Pathways to Growth: Putting the sizzle back in the steak
For many years, only the largest accounting firms had business developers on staff. For smaller organizations, the very idea of “selling” seemed somehow beneath our profession. And with audit and tax nearly the only offerings on the menu, there wasn’t a lot of sizzle to sell.
When they did engage in salesmanship, mid-market players might hire a friendly banker — someone with a wide smile and a fat Rolodex (Google it, millennials). But think about it: Our annuity work, so easy to renew every year, is being replaced by consulting work, which is often project-driven. If there was ever a time to include hiring business developers in your long-range strategy, it certainly is now. I predict that within five years, BDs in the mid-market will be as common as, well, every other function that’s represented in today’s modern CPA firms.
Ahead of the curve
Rob Lightman, principal and director of business development at Top 100 Firm Withum, wrote the book on selling in the accounting space. According to the Princeton, N.J.-based firm’s website, Rob oversees “the acquisition of new client relationships and spearheads the outside sales function.” Notice the use of the “S” word — Withum is not afraid of sales, and you shouldn’t be either!
After a brief period with a small firm, Rob spent about 10 years as a tax compliance specialist for Arthur Andersen. Late one night it dawned on him that pushing out tax returns at 2 a.m. just wasn’t his jam. So, Rob moved into tax consulting and, later, tax software sales. An avid student, Rob was blessedly unburdened by stereotypes about salespeople (that they love to party, drink a ton, are intellectually lightweight, etc.). He did well in sales, and his success attracted attention, including that of Big Four firm PwC, which hired him to work in business development for the firm’s private client services group.
In 2009, Withum managing partner and CEO Bill Hagaman recruited Rob to what ultimately became starting a business development function for the firm.
Unfortunately, not all Withum partners shared enthusiasm for business development. Many had no idea Rob was even there, and those who did know of him saw little need for his function.
When I started consulting with Withum soon after Rob arrived, I learned that he had not been asked to attend the annual partners’ retreat. I strongly suggested he be invited. It was clear to me that Rob needed to be at the table. We both knew this would take some work.
Skills and obstacles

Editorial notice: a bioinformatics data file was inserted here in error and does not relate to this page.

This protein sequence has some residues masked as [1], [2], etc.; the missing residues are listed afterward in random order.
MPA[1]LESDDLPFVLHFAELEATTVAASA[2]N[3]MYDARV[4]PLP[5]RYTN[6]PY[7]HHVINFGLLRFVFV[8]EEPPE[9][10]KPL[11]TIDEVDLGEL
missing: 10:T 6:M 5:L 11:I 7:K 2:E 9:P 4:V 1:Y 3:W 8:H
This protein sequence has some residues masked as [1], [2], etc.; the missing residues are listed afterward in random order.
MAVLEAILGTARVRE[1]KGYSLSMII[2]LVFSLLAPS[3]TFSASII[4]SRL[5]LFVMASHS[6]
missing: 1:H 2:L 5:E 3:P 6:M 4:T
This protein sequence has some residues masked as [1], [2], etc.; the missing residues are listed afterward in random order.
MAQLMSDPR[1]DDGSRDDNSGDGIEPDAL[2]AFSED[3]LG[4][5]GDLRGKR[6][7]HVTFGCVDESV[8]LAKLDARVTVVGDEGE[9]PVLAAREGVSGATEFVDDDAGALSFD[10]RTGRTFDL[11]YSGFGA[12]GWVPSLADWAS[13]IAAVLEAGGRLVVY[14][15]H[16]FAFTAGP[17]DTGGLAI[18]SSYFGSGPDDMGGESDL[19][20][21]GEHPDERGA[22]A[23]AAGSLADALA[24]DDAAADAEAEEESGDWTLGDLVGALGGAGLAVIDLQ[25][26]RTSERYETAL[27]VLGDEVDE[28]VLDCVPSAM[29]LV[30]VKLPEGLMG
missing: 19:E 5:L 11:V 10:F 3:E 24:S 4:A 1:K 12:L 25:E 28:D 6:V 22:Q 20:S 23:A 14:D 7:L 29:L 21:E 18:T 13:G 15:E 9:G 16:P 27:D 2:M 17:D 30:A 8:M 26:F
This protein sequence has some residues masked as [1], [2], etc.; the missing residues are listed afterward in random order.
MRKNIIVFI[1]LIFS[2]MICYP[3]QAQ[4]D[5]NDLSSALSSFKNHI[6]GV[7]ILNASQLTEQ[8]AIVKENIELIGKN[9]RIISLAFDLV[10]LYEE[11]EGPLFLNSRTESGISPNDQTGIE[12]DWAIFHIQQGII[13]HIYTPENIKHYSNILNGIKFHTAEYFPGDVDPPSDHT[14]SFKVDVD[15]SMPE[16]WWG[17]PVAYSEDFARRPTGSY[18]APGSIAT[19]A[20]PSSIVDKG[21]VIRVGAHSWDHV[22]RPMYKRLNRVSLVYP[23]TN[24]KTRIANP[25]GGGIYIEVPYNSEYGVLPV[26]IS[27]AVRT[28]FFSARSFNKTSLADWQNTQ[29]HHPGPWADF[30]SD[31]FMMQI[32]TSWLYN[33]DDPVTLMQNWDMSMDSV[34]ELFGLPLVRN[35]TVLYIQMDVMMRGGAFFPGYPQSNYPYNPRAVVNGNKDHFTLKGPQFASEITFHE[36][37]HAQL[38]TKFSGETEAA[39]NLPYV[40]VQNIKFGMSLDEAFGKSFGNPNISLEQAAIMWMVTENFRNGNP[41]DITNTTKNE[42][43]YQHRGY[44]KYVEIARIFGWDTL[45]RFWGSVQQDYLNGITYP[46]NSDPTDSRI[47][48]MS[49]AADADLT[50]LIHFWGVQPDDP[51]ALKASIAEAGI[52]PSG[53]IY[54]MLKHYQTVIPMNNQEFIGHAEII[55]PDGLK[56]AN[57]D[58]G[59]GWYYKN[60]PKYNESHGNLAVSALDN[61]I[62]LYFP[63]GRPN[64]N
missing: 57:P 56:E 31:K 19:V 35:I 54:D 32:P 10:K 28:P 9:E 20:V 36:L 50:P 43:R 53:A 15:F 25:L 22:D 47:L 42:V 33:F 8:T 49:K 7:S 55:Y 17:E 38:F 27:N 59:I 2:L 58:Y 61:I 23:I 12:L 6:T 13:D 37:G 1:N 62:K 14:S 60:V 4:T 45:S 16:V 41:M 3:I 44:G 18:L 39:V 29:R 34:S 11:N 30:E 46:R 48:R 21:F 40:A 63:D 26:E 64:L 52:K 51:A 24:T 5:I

In order for our professionals to succeed, they need two sets of skills in equal measure. The first is the capacity to establish the firm’s technical credibility, and the second is the ability to navigate prospective client politics and power to persuade others. (Rob has both, by the way.)
These skills are essential in a crowded marketplace with commoditized offerings. For example, a less sophisticated buyer who doesn’t see much difference among three audit providers will often defer to prior experience. Selling capabilities are even more important in markets where revenue is increasingly of the non-annuitized variety, and sustainable, profitable revenue depends on creating a robust opportunity pipeline.
Despite Rob’s expertise, there was not a mad rush of partners beating a path to his office. A small number relied on him and worked with him consistently. But over time others saw the value and followed suit. Today, Rob oversees a 12-person sales group that operates across Withum’s seven-office territory. About 75 percent of his time is spent coaching and managing the team, with the rest devoted to pursuing large opportunities.
Rob’s well-oiled team is successfully selling high-margin opportunities. Each doesn’t necessarily repeat every year, but these projects drive large chunks of more profitable revenue, and are the result of a full pipeline.
Jim Bourke, the head of Withum’s advisory services group, which is very much a non-annuity business, “gets it.” And Rob has seamlessly worked with Withum’s marketing team, underscoring the essential integration between sales and marketing. Rhoda Maraziti, the chief marketing officer, has a lead-generation machine that enables leads to find their way to Withum, ready to be picked up by Rob’s group.
More than a decade after Rob joined Withum, his value to the firm has been magnificently realized, and widely acknowledged. If your partners or firm leaders are stuck in the antiquated, anti-sales mentality, I encourage you to share this article with them. I gladly sing the praises of a sales guru who beat back the naysayers to find respect, and well-deserved success.